After the school shooting in my adopted state of Florida, the state legislature acted by proposing an increase in the minimum age for purchasing a rifle, a three-day waiting period on rifles, and a program for arming teachers. Teachers can elect to participate in the program and there has been some talk of providing financial incentives. Since Florida consistently underfunds education, this does have some appeal to poorly-paid teachers.
As would be suspected, pro-gun people and the NRA generally favor arming teachers while those who are anti-gun oppose it. It is also not surprising that many in the middle are not enamored of the idea of arming teachers. In general, teachers do not seem thrilled with the idea.
While people tend to line up on this issue in accord with their ideology, the matter should be given due consideration in as objective a manner as possible. I will endeavor to do just that, with focus on both the practical and moral aspects of the matter.
From a purely practical standpoint, the main question is whether arming teachers would make students safer. Under this broad consideration are various practical concerns. For example, one obvious concern is whether an average teacher who lacks military or police experience would be able to operate in a combat effective manner against likely attackers. On the positive side, school shooters tend to be inexperienced and untrained—as such, a teacher with some training would probably be equal or better in skill than the typical attacker in a school setting. On the negative side, school shooters tend to use assault rifles, and this would give them a firepower advantage (range, accuracy, damage and magazine size) over teachers armed with pistols. But, a pistol is still better than being unarmed.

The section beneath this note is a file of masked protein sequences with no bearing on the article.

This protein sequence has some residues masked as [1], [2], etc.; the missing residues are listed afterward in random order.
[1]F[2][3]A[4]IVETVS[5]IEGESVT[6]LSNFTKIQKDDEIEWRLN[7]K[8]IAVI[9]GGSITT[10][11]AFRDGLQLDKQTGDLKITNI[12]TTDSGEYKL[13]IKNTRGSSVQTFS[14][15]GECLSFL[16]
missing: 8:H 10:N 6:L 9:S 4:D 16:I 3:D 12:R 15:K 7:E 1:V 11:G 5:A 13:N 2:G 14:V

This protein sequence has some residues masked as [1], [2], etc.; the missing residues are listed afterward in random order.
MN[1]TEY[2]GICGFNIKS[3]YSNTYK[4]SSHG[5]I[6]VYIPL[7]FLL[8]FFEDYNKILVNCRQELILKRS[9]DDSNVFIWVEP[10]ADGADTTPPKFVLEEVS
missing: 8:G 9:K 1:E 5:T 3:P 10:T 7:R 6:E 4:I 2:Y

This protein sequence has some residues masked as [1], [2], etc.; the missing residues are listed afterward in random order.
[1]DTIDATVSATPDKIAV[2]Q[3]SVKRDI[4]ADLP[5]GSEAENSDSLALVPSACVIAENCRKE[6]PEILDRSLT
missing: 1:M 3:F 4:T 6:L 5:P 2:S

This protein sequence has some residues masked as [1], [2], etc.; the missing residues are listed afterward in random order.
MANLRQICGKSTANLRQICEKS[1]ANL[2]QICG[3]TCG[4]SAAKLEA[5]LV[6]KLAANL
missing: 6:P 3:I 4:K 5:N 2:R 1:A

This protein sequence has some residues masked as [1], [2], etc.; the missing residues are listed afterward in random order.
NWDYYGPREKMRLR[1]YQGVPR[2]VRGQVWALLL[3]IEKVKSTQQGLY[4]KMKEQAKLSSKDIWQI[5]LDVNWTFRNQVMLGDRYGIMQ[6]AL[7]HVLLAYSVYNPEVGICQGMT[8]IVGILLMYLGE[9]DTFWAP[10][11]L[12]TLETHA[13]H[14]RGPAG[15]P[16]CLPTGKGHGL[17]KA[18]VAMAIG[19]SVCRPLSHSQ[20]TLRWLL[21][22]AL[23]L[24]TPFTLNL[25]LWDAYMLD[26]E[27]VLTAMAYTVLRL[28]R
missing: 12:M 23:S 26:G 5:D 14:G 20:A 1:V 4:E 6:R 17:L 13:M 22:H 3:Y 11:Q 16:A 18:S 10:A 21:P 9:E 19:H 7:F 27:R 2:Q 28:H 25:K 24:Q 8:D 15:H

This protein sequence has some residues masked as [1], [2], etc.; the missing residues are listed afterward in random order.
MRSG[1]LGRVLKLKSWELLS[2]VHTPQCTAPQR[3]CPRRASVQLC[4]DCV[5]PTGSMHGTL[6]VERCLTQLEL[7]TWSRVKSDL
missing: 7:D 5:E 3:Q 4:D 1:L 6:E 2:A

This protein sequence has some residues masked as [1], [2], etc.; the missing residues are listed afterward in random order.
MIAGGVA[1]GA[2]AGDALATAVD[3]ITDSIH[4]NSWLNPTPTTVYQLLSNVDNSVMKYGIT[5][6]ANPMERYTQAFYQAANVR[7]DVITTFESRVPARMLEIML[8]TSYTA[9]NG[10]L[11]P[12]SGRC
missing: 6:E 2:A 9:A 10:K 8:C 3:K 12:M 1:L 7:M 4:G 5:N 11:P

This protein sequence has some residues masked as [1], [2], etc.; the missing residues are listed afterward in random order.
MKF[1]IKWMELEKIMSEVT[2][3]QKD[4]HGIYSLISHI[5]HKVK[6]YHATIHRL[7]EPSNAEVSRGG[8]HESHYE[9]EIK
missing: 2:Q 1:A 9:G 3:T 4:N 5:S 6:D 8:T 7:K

As such, an armed teacher would be objectively better than an unarmed teacher in terms of engaging a shooter. But, the engagement would not be like a shootout in a Western, with both gunslingers facing each other across an empty space. It is likely the engagement would take place with students all around and this raises the concern that the armed teacher will miss the shooter and hit students. Even trained professionals tend to miss most pistol shots in an active engagement; a teacher with some basic firearm training will presumably miss more often. This leads to the practical and moral question of whether this engagement would make students safer than not arming teachers. The practical matter is an empirical question: would an armed teacher reduce casualties by either taking out the shooter or keeping their attention long enough to allow more people to escape or would they increase the body count by wounding and killing students with missed shots? We will presumably have some data on this soon.
The moral concern is probably best put in utilitarian terms: if there is a reduction in deaths due to armed teacher intervention, would this outweigh unintended injuries and deaths caused by the teacher? On the face of it, a utilitarian calculation would find the action morally good, provided that the teacher’s actions saved more students than not having an armed engagement. However, there is still the non-utilitarian moral concern about the possibility of teachers unintentionally killing or wounding students they are trying to save. But, on the face of it, I would be inclined to say that engaging a shooter would be the right thing to do, even if there are the inevitable unintentional casualties. [Read more…] about Arming Teachers